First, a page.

Opposition parties should be called advisory political parties
By Mwayambwatji Julius Iinaani
ALLOW me passionately to express my dream of a leveraged political platform that would benefit the masses in the remote areas instead of a skewed political platform which benefits the advantaged few.
I am submitting to my fellow Namibians that it is high time we rename our opposition parties and called them advisory parties. I was never convinced and I do not think I will ever be convinces anytime soon “why do we called our political parties opposition parties?”
In fact, one may ask “Opposition parties to oppose what, development or what?” I believe that this designation has contributed greatly to failures of many of our so called opposition parties in Namibia. For the reason that, instead of the political parties concentrating on how they will contribute to the developmental agenda and issues of the country, they spend time studying loopholes in each other, and turn them into a political tool for campaign. By so doing they deny the electorate, who want nothing from them but basic services to survive, a benefit.
Do we really mean that if a political party advises the other political party or gives good advice or a suggestion in parliament they will not score votes, but they can score votes by opposing what the other parties want to do or come up with? I doubt it. And if yes, does the ruling party have time and political will to listen to an idea of a party, which by its mere existence is there to oppose them, or which is only good for its endeavour to remove it from power? I do not think so either.
I am not saying that the so called opposition parties should not be there to oppose things that are wrong or not in the best interest of the society but I am of the view that it would be much better and productive if they were called advising or recommending parties. So that they exist to advise or recommend good developmental agenda or programme instead of opposing almost anything but yet produce nothing. I believe by so doing they will contribute to the wellbeing of the citizenry.
It is my belief that an ordinary person on the outskirts of our constituencies, the likes of people in the mountains of Otumongo in Kunene region, Ombujovakuru in Otjozondjupa, Otamazi in Oshana region and other places are not interested in political parties’ practices that are taking their needs, problems and disadvantaged circumstances as political strategy to campaign with or as a political league for them to participate for a win and lose game of current politics, as if their problems are political entertainment or sport activity.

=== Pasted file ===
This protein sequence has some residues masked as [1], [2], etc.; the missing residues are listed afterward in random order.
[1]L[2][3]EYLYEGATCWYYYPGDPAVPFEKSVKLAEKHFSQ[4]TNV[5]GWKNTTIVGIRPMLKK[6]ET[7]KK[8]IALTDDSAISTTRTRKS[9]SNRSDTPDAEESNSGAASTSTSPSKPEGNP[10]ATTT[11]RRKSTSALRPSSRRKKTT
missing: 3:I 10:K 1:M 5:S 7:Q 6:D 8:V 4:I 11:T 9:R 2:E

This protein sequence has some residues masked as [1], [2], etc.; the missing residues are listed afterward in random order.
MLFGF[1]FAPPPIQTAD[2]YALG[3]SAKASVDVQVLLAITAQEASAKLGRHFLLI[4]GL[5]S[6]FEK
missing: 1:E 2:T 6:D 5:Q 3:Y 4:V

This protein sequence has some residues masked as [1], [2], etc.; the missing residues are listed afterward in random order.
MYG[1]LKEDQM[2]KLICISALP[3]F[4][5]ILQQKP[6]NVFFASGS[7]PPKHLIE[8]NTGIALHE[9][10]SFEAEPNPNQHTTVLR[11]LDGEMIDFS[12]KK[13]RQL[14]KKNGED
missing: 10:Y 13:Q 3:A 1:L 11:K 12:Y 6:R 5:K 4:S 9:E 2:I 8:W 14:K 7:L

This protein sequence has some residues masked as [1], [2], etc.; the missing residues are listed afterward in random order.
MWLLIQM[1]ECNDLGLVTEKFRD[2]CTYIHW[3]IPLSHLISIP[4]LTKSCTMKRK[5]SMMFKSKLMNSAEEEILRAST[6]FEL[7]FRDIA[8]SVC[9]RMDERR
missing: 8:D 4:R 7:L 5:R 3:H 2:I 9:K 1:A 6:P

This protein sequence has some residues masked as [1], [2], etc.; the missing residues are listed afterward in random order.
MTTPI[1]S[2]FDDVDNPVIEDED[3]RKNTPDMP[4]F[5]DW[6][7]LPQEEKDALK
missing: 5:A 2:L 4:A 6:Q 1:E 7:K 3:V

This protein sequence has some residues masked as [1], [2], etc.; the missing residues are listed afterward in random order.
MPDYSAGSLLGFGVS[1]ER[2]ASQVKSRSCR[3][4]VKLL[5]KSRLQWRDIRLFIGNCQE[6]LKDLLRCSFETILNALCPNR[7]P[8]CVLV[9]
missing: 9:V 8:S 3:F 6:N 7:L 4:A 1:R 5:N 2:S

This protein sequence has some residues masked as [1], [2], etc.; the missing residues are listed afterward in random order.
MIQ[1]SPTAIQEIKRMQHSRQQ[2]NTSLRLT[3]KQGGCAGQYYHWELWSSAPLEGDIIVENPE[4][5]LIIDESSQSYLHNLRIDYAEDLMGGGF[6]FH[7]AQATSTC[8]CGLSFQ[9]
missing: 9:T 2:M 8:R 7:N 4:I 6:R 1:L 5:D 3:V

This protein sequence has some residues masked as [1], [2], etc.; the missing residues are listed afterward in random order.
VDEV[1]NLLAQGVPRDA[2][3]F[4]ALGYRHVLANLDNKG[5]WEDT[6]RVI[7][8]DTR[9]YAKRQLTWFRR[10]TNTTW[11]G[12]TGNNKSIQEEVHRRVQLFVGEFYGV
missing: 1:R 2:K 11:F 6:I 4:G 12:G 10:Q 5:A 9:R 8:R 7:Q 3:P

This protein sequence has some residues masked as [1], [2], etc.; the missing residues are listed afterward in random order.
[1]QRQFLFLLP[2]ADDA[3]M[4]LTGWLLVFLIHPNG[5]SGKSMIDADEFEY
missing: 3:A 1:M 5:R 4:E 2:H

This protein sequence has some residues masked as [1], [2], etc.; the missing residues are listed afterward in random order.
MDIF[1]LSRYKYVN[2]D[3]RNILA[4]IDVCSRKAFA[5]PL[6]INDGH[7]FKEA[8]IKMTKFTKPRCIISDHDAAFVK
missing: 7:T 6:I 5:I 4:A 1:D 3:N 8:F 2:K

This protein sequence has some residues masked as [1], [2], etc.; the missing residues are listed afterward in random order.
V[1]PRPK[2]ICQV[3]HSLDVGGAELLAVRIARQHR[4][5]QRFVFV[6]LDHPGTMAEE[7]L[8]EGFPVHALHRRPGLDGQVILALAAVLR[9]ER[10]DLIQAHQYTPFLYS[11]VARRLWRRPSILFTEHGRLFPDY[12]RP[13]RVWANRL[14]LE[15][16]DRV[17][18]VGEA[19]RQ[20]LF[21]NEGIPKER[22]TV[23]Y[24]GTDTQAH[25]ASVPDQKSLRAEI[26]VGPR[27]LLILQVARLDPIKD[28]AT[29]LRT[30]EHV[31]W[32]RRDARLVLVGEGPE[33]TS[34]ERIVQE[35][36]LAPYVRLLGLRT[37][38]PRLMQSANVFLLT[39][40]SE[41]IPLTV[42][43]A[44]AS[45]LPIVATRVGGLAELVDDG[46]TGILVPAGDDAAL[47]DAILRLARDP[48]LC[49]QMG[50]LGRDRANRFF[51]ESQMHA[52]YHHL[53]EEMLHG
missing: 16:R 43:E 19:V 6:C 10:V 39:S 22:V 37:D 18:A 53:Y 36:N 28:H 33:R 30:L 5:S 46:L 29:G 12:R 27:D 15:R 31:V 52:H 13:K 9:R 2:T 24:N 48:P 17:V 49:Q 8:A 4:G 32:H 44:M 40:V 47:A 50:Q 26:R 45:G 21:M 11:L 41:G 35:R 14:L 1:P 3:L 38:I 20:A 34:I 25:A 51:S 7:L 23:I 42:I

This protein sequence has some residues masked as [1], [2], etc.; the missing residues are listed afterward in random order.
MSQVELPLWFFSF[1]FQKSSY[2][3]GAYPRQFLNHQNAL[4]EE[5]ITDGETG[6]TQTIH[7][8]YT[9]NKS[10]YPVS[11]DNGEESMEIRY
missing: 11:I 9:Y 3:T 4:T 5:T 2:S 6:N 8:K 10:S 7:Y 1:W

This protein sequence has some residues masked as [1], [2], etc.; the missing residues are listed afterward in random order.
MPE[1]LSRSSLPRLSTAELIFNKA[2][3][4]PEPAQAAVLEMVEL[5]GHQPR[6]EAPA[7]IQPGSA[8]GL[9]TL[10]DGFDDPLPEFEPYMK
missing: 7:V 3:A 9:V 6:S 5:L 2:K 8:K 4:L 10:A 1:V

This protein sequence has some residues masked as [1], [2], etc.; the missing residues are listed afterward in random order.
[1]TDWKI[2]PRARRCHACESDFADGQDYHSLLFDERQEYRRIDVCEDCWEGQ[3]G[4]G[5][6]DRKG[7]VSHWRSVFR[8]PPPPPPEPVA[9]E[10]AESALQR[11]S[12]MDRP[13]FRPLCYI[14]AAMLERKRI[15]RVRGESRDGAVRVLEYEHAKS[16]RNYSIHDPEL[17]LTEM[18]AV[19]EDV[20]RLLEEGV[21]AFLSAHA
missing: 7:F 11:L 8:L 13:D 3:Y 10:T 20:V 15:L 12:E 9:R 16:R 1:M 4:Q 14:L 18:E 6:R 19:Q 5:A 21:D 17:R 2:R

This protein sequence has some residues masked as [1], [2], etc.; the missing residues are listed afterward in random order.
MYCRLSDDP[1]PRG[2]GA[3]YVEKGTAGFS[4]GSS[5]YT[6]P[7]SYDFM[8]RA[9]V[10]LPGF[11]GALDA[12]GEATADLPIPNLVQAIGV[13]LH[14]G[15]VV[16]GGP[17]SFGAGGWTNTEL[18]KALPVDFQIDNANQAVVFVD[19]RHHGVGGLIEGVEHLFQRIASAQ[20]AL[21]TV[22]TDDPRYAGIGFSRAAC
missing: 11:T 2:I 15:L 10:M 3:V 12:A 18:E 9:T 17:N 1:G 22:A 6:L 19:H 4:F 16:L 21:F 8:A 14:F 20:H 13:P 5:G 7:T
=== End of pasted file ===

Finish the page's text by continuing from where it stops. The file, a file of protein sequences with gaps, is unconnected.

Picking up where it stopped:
I do consider that it could be very interesting seeing both the ruling party president and the opposition party president running to drought stricken constituencies with all means to go solve amicably and collectively the problem. Instead of the one party is busy trying this and the other is busy observing how the other party is failing so that they will use such failure as campaign tool.
Equally, I am cognizant if we were having advising parties instead of opposition parties many capable members of the opposition in our country could have served in government of the day. Of course I am acutely aware that almost in all countries the parties that are not ruling the government are called opposition and we adopted that, but my view is that that had been detrimental to our benefits and I am of the view that to start doing things in our Namibian way will be a good move to the citizenry and the development of the country and other countries will learn from us.
Dear Namibians, circumstances like the coronavirus outbreak dictate new political behavioural change and social attitudes to comply with the demand for collaboration rather than pulling apart. I am also of the view that if one is good enough to rule the country he must first start by running a constituency or a community.
But sitting down crying to be voted to run the country but you cannot even build a kindergarten in your own community is taking voters for granted. So I am challenging our fellow Namibians to start calling our respective parties to contribute to the development of the country, starting where they are now, not only dreaming to do this or that when they take power.